This feeling of guilt and shame is precisely the subject of PhD candidate Kristine Rrtveit's study. As there is very little qualitative research on how mothers with eating difficulties perceive their daily lives, Rrtveit's article -- built on in-depth interviews with eight informants -- presents a rare insight into this problem.
The women talk about their bad conscience for living a double life, how they devalue themselves as mothers, and how they live in constant fear of transferring their illness to their children. Eating difficulties often kick in with full force when their children grow up, and often in connection with meals.
One informant talks about her feelings of anxiety associated with eating, and how hard it is to keep calm while sitting at the dinner table with her child.
Another says she pretends to be eating, only to throw up at first chance. Still another says she is too exhausted to be able to participate in her children's everyday life. Sometimes she only manages to utter one-syllable words, such as "yes", "no" and "good night".
Difficult daughter's wedding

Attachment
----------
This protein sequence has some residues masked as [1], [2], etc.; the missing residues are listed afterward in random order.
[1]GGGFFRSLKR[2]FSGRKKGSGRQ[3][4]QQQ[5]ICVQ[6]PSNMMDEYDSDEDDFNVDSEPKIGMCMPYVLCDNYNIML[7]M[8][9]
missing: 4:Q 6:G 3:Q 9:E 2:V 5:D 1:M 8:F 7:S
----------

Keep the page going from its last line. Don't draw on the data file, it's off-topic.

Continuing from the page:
An informant told how her problems haunted her even into her daughter's adult life:
"I couldn't take part in her wedding, because I was too trapped in my own system. Everyone else was full of emotions and expectations, but I was completely the opposite," the woman said.
Rrtveit has produced two further research articles, based on group conversations with five informants.
The first article describes how women with eating difficulties balance mental vulnerability and strength. One the one hand, they are pleased with the way they manage to keep up appearances and live a seemingly normal life. One the other hand, this double life is draining a lot of strength.
"Like doing drugs"
The second article describes the women's feeli
|Contact: Leiv Gunnar Lie|
University of Stavanger